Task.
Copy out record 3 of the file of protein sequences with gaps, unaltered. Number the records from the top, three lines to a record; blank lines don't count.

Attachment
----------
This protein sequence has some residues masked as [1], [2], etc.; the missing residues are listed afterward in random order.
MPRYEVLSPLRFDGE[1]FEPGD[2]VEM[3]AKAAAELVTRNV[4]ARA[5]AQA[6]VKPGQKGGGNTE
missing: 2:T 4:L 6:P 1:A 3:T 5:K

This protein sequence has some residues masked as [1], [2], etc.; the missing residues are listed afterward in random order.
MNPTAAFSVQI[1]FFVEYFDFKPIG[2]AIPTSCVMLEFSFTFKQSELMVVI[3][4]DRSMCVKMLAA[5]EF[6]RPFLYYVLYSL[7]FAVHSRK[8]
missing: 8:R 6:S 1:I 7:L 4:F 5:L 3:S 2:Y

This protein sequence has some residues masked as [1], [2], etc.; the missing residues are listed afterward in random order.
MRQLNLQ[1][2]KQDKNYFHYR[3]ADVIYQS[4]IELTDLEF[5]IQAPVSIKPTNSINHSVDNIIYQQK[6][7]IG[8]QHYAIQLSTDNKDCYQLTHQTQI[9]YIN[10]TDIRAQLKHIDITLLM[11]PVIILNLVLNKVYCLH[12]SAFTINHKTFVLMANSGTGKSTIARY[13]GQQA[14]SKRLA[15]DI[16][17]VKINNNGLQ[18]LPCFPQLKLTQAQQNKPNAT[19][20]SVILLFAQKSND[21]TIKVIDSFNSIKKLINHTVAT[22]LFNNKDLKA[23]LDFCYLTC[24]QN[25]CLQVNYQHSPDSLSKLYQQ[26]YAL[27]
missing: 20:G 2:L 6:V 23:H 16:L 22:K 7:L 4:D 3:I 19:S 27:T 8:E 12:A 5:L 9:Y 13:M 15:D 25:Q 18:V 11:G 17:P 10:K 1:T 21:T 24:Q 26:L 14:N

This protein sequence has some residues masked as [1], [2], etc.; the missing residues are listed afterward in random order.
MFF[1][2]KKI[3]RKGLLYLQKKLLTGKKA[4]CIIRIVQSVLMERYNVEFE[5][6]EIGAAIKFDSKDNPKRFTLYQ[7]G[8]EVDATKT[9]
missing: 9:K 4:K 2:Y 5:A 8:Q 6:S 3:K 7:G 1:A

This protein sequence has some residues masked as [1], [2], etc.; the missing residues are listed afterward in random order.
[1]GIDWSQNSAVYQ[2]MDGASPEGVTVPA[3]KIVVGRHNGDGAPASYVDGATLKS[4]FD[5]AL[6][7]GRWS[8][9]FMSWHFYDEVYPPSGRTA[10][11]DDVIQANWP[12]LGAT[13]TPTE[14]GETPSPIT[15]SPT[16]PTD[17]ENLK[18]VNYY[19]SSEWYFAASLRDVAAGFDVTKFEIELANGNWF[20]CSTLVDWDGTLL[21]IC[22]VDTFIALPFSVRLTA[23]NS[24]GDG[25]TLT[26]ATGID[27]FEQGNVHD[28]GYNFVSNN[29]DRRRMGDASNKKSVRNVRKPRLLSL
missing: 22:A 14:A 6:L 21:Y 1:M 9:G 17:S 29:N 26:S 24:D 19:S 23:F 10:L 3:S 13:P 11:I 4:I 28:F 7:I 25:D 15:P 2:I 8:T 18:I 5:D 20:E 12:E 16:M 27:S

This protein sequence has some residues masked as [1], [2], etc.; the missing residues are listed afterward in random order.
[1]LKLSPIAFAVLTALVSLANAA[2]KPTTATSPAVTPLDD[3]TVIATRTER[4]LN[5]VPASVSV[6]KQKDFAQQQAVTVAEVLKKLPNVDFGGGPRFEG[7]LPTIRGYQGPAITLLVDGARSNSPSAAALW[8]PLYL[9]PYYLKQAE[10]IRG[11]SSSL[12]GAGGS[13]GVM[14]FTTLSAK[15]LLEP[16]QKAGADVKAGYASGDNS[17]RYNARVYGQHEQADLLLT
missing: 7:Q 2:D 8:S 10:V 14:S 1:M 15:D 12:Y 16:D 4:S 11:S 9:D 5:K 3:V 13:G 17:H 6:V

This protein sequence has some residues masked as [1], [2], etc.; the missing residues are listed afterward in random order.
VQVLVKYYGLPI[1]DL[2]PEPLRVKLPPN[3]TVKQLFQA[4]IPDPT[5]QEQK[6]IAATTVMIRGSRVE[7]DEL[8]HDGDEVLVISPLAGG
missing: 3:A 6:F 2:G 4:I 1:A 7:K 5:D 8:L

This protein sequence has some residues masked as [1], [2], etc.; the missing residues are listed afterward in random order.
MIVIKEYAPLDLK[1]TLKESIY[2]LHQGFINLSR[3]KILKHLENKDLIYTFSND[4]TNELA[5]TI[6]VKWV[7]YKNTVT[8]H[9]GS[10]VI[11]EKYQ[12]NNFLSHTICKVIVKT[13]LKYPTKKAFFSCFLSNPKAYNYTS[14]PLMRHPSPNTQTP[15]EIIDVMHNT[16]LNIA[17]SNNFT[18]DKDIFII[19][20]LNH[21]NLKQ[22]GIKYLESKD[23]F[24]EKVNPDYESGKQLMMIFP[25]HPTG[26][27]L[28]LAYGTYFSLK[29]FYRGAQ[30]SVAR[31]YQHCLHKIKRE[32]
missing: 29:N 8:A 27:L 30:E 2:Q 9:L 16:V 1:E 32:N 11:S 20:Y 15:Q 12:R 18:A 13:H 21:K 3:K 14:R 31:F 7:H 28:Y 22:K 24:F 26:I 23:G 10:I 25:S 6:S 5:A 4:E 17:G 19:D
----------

This protein sequence has some residues masked as [1], [2], etc.; the missing residues are listed afterward in random order.
MRQLNLQ[1][2]KQDKNYFHYR[3]ADVIYQS[4]IELTDLEF[5]IQAPVSIKPTNSINHSVDNIIYQQK[6][7]IG[8]QHYAIQLSTDNKDCYQLTHQTQI[9]YIN[10]TDIRAQLKHIDITLLM[11]PVIILNLVLNKVYCLH[12]SAFTINHKTFVLMANSGTGKSTIARY[13]GQQA[14]SKRLA[15]DI[16][17]VKINNNGLQ[18]LPCFPQLKLTQAQQNKPNAT[19][20]SVILLFAQKSND[21]TIKVIDSFNSIKKLINHTVAT[22]LFNNKDLKA[23]LDFCYLTC[24]QN[25]CLQVNYQHSPDSLSKLYQQ[26]YAL[27]
missing: 20:G 2:L 6:V 23:H 16:L 22:K 7:L 4:D 3:I 19:S 27:T 8:E 12:A 5:L 9:Y 13:M 15:D 25:Q 18:V 11:G 17:P 10:K 1:T 21:T 24:Q 26:L 14:N